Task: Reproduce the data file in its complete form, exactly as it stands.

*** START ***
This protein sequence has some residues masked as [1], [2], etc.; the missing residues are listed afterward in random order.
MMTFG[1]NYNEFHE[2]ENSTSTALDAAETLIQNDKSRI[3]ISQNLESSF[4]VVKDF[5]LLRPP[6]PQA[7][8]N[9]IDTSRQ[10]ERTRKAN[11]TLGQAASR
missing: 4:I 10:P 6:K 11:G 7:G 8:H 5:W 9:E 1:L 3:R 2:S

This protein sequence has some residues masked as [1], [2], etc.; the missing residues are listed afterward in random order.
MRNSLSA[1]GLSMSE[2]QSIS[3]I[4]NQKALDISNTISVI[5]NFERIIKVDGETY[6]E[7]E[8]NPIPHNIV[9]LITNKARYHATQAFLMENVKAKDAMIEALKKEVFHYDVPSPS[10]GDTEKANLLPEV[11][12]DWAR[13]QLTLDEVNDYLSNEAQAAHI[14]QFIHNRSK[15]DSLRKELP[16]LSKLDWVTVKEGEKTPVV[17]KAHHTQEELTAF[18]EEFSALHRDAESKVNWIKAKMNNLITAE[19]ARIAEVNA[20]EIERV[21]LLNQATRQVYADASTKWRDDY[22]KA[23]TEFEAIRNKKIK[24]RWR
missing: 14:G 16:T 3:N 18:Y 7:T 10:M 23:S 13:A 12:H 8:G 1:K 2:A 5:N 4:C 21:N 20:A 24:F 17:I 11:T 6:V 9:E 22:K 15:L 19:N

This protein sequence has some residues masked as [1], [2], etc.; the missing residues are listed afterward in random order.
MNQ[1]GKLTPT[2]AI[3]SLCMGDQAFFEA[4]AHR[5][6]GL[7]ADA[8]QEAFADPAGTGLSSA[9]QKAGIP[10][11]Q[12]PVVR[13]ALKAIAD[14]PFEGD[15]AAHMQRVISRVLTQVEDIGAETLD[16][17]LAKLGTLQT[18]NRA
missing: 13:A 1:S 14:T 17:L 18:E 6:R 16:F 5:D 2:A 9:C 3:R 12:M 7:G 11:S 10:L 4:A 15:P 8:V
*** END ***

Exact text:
This protein sequence has some residues masked as [1], [2], etc.; the missing residues are listed afterward in random order.
MMTFG[1]NYNEFHE[2]ENSTSTALDAAETLIQNDKSRI[3]ISQNLESSF[4]VVKDF[5]LLRPP[6]PQA[7][8]N[9]IDTSRQ[10]ERTRKAN[11]TLGQAASR
missing: 4:I 10:P 6:K 11:G 7:G 8:H 5:W 9:E 1:L 3:R 2:S

This protein sequence has some residues masked as [1], [2], etc.; the missing residues are listed afterward in random order.
MRNSLSA[1]GLSMSE[2]QSIS[3]I[4]NQKALDISNTISVI[5]NFERIIKVDGETY[6]E[7]E[8]NPIPHNIV[9]LITNKARYHATQAFLMENVKAKDAMIEALKKEVFHYDVPSPS[10]GDTEKANLLPEV[11][12]DWAR[13]QLTLDEVNDYLSNEAQAAHI[14]QFIHNRSK[15]DSLRKELP[16]LSKLDWVTVKEGEKTPVV[17]KAHHTQEELTAF[18]EEFSALHRDAESKVNWIKAKMNNLITAE[19]ARIAEVNA[20]EIERV[21]LLNQATRQVYADASTKWRDDY[22]KA[23]TEFEAIRNKKIK[24]RWR
missing: 14:G 16:T 3:N 18:Y 7:T 10:M 23:S 13:A 12:H 8:G 1:K 2:A 5:N 4:C 21:N 20:A 24:F 17:I 11:T 6:V 9:E 22:K 15:L 19:N

This protein sequence has some residues masked as [1], [2], etc.; the missing residues are listed afterward in random order.
MNQ[1]GKLTPT[2]AI[3]SLCMGDQAFFEA[4]AHR[5][6]GL[7]ADA[8]QEAFADPAGTGLSSA[9]QKAGIP[10][11]Q[12]PVVR[13]ALKAIAD[14]PFEGD[15]AAHMQRVISRVLTQVEDIGAETLD[16][17]LAKLGTLQT[18]NRA
missing: 13:A 1:S 14:T 17:L 18:E 6:R 16:F 5:D 2:A 9:C 3:R 12:M 7:G 11:S 10:L 4:A 15:P 8:V